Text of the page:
In 1901, the land and household contents were dispersed. The empty castle was sold to the government, which used it as an asylum. The ensuing years have too much to tell here and now. What is important is that in 1967 Barry and Margaret Barker were holidaying on the South Island when they chanced upon Larnach Castle, which was unknown to them. They bought it on the doorstep and immediately set about a 50-year restoration project that we had the pleasure of seeing and enjoying.

New Zealand is the most isolated country in the world and has the most primitive plants and animals; it is a strange place. The uniqueness of New Zealand’s plants is shown by the fact that 81 percent of the species found here are found nowhere else in the world.

The next day, we sailed into Milford Sound, which is awesome. It was a damp, misty, moody day as usual. The sound is a winding maze surrounded by steep hills, waterfalls, no human habitation, just the occasional errant sheep on a mountain side waiting for a sheep dog to herd it home to safety. It is an out-of-body experience.

We left the sound and were in the Tasman Sea for a day before reaching the coast of Australia.

And then there was Sydney! It is such an iconic destination. We sailed into the harbor, under the bridge that the most adventuresome pay to climb. They get into a harness and climb the vertical iron ladder to the top and then walk across the very top and down the other side!

Brad did it in 2000, the year the Olympics were in Sydney. I watched what looked to be very small ants crossing the very top. I think I held my breath for what seemed hours before I saw him safely on terra firma!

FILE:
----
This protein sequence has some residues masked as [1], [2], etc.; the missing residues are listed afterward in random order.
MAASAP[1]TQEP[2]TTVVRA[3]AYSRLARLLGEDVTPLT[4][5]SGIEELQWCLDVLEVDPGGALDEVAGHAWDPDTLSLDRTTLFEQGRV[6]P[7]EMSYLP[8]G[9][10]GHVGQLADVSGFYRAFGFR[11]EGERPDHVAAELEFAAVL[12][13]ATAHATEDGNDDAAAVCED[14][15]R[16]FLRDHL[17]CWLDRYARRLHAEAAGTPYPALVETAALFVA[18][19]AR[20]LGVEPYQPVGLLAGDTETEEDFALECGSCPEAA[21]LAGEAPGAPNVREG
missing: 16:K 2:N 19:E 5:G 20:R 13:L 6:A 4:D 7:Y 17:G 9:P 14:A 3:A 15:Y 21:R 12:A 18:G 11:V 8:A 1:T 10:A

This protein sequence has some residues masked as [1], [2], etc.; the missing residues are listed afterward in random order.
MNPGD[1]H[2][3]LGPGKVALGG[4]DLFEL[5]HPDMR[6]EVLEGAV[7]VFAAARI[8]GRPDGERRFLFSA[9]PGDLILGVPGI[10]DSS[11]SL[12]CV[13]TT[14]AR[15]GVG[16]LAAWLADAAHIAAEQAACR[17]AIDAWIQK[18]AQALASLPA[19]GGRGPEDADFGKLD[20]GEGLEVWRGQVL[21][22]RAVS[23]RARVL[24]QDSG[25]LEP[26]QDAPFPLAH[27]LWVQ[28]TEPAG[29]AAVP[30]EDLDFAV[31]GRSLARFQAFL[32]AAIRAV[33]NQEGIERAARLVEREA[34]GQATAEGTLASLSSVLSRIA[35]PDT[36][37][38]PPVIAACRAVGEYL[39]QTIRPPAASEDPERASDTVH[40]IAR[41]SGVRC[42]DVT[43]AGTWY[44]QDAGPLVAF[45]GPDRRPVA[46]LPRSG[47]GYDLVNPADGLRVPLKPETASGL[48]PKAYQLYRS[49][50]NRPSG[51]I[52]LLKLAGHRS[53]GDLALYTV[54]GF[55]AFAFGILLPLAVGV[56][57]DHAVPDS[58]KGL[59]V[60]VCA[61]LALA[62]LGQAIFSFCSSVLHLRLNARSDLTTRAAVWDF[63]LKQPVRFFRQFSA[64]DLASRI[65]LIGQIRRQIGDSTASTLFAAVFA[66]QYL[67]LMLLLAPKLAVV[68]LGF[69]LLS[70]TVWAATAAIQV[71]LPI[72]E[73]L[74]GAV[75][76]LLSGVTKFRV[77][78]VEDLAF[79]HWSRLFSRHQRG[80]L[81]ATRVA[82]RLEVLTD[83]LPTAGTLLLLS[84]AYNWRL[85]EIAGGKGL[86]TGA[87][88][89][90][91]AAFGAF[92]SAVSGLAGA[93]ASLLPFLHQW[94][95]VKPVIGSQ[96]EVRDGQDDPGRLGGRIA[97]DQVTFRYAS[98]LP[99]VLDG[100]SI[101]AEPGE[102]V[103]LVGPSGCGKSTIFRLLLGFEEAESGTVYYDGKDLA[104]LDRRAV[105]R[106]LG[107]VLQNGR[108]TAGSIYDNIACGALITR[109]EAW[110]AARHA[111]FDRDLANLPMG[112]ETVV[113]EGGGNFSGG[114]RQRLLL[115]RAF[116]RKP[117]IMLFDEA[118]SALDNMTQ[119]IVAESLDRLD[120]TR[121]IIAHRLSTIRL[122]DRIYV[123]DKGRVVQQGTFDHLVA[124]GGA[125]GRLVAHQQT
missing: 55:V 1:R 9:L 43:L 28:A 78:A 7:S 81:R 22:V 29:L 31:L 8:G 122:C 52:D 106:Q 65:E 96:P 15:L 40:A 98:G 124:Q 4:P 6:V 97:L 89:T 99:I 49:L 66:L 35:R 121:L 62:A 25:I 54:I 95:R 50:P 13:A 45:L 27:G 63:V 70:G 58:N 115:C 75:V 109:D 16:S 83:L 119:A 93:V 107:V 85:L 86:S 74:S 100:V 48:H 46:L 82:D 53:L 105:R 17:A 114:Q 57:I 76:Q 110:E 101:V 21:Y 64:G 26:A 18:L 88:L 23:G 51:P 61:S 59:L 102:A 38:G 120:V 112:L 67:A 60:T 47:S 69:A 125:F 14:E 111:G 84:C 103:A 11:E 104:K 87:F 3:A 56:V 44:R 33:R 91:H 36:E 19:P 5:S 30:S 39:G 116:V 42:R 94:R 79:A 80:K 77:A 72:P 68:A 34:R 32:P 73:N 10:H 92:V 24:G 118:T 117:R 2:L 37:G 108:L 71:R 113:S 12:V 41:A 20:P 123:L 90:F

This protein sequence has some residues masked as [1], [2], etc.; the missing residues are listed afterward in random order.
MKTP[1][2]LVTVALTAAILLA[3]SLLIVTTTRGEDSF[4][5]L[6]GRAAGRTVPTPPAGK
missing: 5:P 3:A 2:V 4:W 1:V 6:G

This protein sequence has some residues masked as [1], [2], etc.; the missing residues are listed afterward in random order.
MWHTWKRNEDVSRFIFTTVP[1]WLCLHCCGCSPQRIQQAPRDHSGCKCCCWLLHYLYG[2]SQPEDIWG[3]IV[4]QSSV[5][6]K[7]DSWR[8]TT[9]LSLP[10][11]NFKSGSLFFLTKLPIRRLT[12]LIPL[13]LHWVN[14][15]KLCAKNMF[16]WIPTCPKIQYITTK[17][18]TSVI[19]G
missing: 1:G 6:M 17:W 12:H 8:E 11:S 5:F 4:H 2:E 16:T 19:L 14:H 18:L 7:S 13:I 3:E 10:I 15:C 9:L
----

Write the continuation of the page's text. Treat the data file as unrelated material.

Thank heaven he got that out of his system and this year the most adventuresome thing we did was to visit friends who live next to the bridge. We had met them on a world cruise several years ago. They picked us up at the ship, and we went to their wonderful apartment that has a glorious view of the Harbour Bridge and the Sydney Opera House. Since it was Shrove Tuesday, our hostess served us pancakes and tea, an English Shrove Tuesday tradition. After catching up on news, we went to a wonderful restaurant for fish and chips. It was located right next to the iconic clown face that is the symbol of the Luna Amusement park.

After lunch, we went into town, browsed the shops and visited our favorite Victorian mall, which is the Queen Victoria Building. It occupies a city block and is three stories tall with a huge central atrium with balconies. A wonderful classical pianist was playing a grand piano on the second floor mezzanine. Brad was happy because the piano lured me out of the shop with the $500 beach cover-ups! Really! $500!

Then it was back home to the Navigator and we set sail for Brisbane. On our day at sea, Brad talked the chef through biscuits with sausage gravy for breakfast the next day for a table of our friends. What a hit!

In Brisbane, we toured the city with a population of 3 million by double-decker boats. It is a lovely place to live or visit. In some respects, it is rather like a Venice with skyscrapers. We boarded old fashioned tour boats and were served a seated luncheon as we sailed the residential canals.

After touring Brisbane, we boarded the ship and settled in for two days of cards, games, lectures, sitting by the pool and reading. VT